She is a powerful force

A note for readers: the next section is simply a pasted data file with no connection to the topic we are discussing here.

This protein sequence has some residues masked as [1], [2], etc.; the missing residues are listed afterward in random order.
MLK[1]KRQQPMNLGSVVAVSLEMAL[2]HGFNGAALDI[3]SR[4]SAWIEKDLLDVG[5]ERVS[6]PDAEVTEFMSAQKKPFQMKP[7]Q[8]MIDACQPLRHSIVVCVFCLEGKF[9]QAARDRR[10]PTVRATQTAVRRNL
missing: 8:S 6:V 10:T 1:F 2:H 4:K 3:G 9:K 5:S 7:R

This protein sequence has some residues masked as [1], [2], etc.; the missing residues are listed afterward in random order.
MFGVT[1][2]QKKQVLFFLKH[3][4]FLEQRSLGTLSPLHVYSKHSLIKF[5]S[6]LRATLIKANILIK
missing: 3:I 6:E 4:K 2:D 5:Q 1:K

I was having breakfast with my daughter recently.  We were having one of those hard conversations that ended with me telling her that hopefully, one day, she would end up on a therapist’s couch processing that.  She told me she was actually ready to do that now.  I immediately pointed across the street to the office of a local therapist that I recommend to everyone.  I asked her if she wanted me to make an appointment with her or if she preferred to go back to the one she had worked with previously.  She chose the familiar therapist.  I was so excited.  I was excited for her to have support from a professional that I know isn’t going to steer her wrong.  It doesn’t hurt that the therapist she picked is a bad ass, spiritual gangster. I wasn’t exactly sure what she needed support for, and I didn’t need to know.  I was happy that she chose a healthy way to deal with life.   The two of them connected and my daughter went to her first appointment last week.  She texted me that evening and said that she was supposed to “talk to her inner child with compassion.”  I asked her if that had been explained to her.  It had.  It all made sense to her.  Then she asked if I had any books about inner child healing.  I did.  Of course. I got the book to her right away and told her to process it with her therapist.  I was immediately excited for her.  I mean, how amazing to start the inner child healing process at 18 instead of at 40.  Wow.  Then, two minutes later, I was terrified for me.  Because sometimes I still think everything is about me. Inner child healing is all about re-parenting yourself in healthy and loving ways.  In my mind this is going to bring awareness to every mistake I ever made raising my daughter.  And there were A LOT.  My daughter was 12 when I got sober.  I wasn’t a raging alcoholic all of her life, but for a few years of it, I definitely was.  There are so many things I missed because I chose alcohol over my children.  I didn’t see it that way at the time, but today, I do.  There’s a lot of shame in that.  I can have compassion for myself, and I do, but I also realize that I wasn’t there when I should have been.  I was drunk. Then I was in treatment centers for months at a time.  I was in hospitals and psych wards.  I once jumped out of a moving car with my children in the backseat, my husband was driving.  My daughter has told me that one was the worst for her.  The worst one for me was one of the occasions when my husband had taken my liquor away.  I had a bottle hidden away at a friend’s house.  I took off walking down the street. Stomping really.  My daughter was following me and begging me to come home.  She was crying.  In that moment she was standing between me and the most important thing to me. My alcohol.  I turned around and told her to stop following me.  Then.  I told her I hated her.  Fuck.  Fuck.  Fuck.  If there was just ONE thing  I could take back, that is the one.  I would do anything to have a do over on that moment.  Because there is no doubt that no matter how great our relationship is today and how sober I am, that moment will be with her forever.  We have talked about this incident so many times, and she promises me that it’s ok and that she knows I was sick, but nothing about that moment is ok.   This is how alcohol destroys families. We were fortunate to have a lot of love and support from grandparents, friends and other family members through that period. So, yeah, inner child healing work will be good for her.  I didn’t get to be that mom who broke the cycle before I had children.  I am fortunate that I do get to be that mom who shows her children what recovery is. I am truly grateful for that.  I admire my daughter so much.  She is strong and independent in a way that I never was.  I spent years projecting all of my fears onto her.  She isn’t me.  She has shown me that time and time again. She has been successfully adulting since she was 16 years old.  Hell, this child was born responsible. I’m not sure where that comes from. Of course inner child work will be good for her because she grew up so quickly.   I texted her to tell her that she will probably be mad at me and hate me for a while through this work.  She assured me that it will be fine.  I know it will.  It’s not about me anyway and I can’t allow myself to stay stuck in the space of all the things I did wrong.   She is thriving in ways I couldn’t have imagined at 18 years old.  She is on her own journey.  She has been all along.  My job is to love and support her in any way I can.  When I take myself out of her process, I am nothing but excited for her to do this work.  Maybe she gets to be that mother who breaks the cycle by doing the inner work before she has children.  She makes good decisions.  She is capable.  She is a powerful force.  She is amazing in so many ways.  I love watching her grow into all that she is and I am honored to be her mother.  I am convinced we picked each other in another time and place because we have so many lessons to learn from each other.  She teaches me so much.  ♥️